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Quantifying energy demand reduction considering householder willingness to apply measures
journal contributionposted on 2019-07-04, 14:01 authored by Paula Cosar-Jorda, Richard BuswellRichard Buswell, Val MitchellVal Mitchell
Reducing energy demand in the domestic sector will be an important feature of future energy systems but is challenging to achieve in practice. Solutions lie in a range of building fabric and system improvements as well as adopting more sustainable routines and conceptions of normality in the home. The impact of such measures has so far been quantified without considering the willingness of the householder to adopt them. This paper uses a modelling approach to evaluate the effectiveness of technical and lifestyle measures to reduce energy demand in six households based on monitoring data and insights from interviews. The results are benchmarked against estimated tailored 2050 reduction targets and demonstrate that although these targets are achievable in the studied homes, householders might not always be willing to apply them. The resultant reduction pathways are shown to vary significantly between households, suggesting that bespoke strategies are needed to allow households to identify and select the most appropriate methods that allow them to maximise demand reduction.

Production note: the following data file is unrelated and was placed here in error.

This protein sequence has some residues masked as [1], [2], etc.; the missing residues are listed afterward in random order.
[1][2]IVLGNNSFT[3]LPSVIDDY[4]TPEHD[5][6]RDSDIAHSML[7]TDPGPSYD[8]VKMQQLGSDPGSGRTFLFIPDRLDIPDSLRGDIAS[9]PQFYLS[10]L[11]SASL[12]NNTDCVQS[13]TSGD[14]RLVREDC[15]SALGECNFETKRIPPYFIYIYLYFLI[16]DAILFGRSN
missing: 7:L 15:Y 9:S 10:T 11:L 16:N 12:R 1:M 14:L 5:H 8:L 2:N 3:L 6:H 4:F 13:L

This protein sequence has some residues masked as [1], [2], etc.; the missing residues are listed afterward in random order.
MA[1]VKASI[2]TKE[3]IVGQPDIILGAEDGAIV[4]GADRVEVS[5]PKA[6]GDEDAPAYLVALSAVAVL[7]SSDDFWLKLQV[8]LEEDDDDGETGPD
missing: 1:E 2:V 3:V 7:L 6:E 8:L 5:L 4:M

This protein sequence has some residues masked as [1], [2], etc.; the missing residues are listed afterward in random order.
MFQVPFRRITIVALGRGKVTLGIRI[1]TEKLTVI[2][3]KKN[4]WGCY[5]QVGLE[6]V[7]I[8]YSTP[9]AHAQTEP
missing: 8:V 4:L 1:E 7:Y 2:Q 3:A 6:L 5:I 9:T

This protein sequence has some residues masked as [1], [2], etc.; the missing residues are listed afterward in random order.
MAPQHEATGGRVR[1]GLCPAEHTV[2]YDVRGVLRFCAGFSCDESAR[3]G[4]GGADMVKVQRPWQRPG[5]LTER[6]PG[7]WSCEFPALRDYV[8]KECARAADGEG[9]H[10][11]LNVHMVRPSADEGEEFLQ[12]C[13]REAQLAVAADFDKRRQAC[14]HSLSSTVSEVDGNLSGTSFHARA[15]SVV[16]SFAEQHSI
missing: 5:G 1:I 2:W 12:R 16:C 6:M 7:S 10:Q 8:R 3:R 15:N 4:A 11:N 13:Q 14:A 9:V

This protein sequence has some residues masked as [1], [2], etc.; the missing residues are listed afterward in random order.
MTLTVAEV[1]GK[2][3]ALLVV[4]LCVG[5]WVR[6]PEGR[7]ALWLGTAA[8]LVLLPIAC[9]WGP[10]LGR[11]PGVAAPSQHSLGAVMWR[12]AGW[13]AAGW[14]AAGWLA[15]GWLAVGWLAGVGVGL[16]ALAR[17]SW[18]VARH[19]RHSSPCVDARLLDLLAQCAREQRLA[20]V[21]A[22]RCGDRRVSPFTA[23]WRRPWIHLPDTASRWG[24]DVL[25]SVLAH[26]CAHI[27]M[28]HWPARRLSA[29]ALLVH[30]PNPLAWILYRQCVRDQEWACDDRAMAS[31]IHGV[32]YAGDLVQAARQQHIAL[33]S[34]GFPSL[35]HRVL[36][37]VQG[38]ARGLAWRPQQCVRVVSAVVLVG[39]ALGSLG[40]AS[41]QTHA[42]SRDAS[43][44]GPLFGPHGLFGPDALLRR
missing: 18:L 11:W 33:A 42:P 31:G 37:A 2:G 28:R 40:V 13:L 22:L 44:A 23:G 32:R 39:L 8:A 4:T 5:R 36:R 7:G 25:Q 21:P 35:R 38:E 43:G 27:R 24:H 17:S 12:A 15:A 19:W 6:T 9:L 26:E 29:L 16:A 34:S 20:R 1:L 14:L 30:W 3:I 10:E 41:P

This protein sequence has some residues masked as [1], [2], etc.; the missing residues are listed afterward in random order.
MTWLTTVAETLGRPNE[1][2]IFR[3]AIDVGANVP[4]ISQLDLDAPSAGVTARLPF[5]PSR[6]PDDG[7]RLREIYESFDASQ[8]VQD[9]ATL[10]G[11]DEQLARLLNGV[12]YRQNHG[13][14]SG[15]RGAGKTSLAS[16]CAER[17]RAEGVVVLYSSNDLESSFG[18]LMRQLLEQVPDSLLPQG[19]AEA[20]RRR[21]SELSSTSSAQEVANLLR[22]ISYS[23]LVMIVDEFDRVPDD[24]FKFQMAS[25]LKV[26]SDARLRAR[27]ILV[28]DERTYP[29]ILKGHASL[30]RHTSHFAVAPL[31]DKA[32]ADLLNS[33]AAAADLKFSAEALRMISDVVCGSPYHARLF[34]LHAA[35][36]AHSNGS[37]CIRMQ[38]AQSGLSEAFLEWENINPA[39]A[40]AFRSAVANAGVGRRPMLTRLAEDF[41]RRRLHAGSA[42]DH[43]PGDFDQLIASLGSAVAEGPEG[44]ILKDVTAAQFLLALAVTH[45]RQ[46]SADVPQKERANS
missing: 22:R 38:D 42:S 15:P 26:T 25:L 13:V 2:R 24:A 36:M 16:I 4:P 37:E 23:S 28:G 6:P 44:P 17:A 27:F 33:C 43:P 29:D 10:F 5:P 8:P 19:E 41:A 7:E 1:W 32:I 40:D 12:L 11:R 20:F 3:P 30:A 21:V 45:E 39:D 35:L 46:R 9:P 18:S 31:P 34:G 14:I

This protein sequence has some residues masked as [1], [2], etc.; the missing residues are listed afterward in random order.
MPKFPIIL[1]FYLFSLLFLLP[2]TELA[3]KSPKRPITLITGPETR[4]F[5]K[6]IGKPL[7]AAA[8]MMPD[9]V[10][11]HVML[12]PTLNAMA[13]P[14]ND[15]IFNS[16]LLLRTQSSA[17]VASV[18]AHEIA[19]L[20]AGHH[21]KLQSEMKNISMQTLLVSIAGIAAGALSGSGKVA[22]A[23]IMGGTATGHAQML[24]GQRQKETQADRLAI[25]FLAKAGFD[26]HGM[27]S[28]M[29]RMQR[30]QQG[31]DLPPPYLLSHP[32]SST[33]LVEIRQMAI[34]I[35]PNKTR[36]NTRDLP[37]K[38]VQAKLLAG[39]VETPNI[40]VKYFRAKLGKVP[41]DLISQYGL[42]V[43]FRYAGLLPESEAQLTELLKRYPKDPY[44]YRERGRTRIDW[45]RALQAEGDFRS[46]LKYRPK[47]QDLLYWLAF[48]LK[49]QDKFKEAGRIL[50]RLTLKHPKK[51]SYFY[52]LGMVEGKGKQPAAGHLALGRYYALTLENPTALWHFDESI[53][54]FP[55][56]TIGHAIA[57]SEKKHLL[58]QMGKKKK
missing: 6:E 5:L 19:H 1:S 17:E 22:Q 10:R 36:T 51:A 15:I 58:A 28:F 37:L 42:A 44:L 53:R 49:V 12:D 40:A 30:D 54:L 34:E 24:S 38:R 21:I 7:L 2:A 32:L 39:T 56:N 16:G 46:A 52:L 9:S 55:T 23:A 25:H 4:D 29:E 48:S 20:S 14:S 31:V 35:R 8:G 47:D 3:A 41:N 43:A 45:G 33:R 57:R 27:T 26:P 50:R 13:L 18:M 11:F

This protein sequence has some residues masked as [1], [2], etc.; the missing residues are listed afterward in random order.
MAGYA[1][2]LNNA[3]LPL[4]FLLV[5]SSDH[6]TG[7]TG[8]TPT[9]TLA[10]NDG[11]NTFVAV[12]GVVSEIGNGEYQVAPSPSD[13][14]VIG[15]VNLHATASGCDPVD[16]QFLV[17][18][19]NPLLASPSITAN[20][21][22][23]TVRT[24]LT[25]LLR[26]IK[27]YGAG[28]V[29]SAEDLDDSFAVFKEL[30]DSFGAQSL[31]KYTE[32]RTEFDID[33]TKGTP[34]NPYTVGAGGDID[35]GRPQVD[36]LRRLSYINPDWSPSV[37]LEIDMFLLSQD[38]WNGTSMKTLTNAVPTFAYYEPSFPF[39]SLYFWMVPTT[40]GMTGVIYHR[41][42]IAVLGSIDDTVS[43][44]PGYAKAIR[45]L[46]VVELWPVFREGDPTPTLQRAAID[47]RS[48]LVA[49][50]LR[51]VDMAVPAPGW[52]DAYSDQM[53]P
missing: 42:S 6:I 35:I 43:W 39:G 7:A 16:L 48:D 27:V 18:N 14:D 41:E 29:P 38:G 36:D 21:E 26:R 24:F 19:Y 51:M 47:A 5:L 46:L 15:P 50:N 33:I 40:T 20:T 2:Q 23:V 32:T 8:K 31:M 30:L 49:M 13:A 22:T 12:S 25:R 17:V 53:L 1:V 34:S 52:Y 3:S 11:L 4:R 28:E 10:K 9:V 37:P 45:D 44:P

This paper forms part of the work produced under the LEEDR: Low Effort Energy Demand Reduction Project based at Loughborough University, UK. The work was funded through the TEDDI call managed by the RCUK Digital Economy and Energy programmes (EPSRC Grant 31 Number EP/I000267/1).
- Architecture, Building and Civil Engineering
Published inBuilding Research & Information
CitationCOSAR-JORDA, P., BUSWELL, R.A. and MOTCHELL, V., 2019. Quantifying energy demand reduction considering householder willingness to apply measures. Building Research & Information, 47 (7), pp.850-864.
Publisher© Taylor and Francis
- AM (Accepted Manuscript)
Publisher statementThis is an Accepted Manuscript of an article published by Taylor & Francis in Building Research & Information on 26 June 2019, available online: http://www.tandfonline.com/10.1080/09613218.2019.1630245.